Why do I say all of this? It's certainly in no way intended to disparage you in any way. I want you to look at these artists and experience how their paintings engage your brain. A rhino staring at me is, well, not engaging at all. Interesting for a few moments as I admire your skill - but no emotional connection taking place. Sorry. As an artist myself, I very much like to hear critique, so I can evolve. Your work, no slight intended, could be at least ten times more interesting.

    Fun fact - I also have studied Bob Ross. Did you know he was never paid for his TV program? Not a dime. He became ultra successful from his kits and courses. His paintings today are highly sought after and command super premium prices. Hard to believe, since he put so little work into them - but he appeals to what people like. If, for example, he would have painted classic cars, and as good as he was, still - boring with a capital B! See my point?

    So... my suggestion. You need an identity. I think with your talent you could compete with Peter Max, or anyone else for that matter. You need a "hook" that captures the viewer. Classic cars, buildings, and animals staring blankly at the viewer are on the bottom of the list. Sorry - again!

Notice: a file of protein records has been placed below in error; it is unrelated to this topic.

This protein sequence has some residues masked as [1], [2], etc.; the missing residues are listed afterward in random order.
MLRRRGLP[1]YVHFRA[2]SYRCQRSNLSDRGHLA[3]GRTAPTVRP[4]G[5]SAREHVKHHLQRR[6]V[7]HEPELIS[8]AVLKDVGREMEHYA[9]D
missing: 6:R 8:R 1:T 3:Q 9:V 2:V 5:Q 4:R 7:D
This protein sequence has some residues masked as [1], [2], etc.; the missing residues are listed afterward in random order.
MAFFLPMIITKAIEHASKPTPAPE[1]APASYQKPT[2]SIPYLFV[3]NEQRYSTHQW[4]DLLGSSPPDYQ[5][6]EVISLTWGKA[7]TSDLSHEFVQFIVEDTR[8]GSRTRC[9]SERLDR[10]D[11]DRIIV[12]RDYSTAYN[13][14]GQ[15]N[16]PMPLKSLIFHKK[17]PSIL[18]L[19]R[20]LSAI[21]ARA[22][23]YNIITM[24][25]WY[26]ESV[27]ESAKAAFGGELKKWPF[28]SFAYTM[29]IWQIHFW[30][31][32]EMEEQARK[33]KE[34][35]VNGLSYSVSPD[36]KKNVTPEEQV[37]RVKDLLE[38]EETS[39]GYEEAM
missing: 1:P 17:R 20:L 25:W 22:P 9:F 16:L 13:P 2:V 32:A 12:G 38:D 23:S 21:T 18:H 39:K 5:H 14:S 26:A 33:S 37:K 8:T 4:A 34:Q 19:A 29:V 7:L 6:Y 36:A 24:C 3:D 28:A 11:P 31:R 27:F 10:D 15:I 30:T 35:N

The reason this post is long is because right now I am in the process of creating commercial artwork myself to mass market. I am steering away from the "masterpiece" type of work, and heading headlong into the "this will sell to mass markets" type of appeal. In a word - cool. My work in development is not to show off my level of talent, but to push buttons with consumers. And I'm not only going to push buttons, I'm going to SLAM those buttons hard. I want everyone that sees my work to say - wow, that is really cool. My goal is for them to buy it - if not for themselves, someone they are close to - "Jimmy would LOVE this design." Like Kinkade, I am in it for THE MONEY. Sure it's nice to have talent and vision, but money is the measure of success I'm after. I don't want anyone to be a "fan" and I don't want to be "noticed" in any way. Just buy my stuff! I think I can pull that off, as I have a lot of years under my belt in having the skills to do this, as well as knowing what gets attention.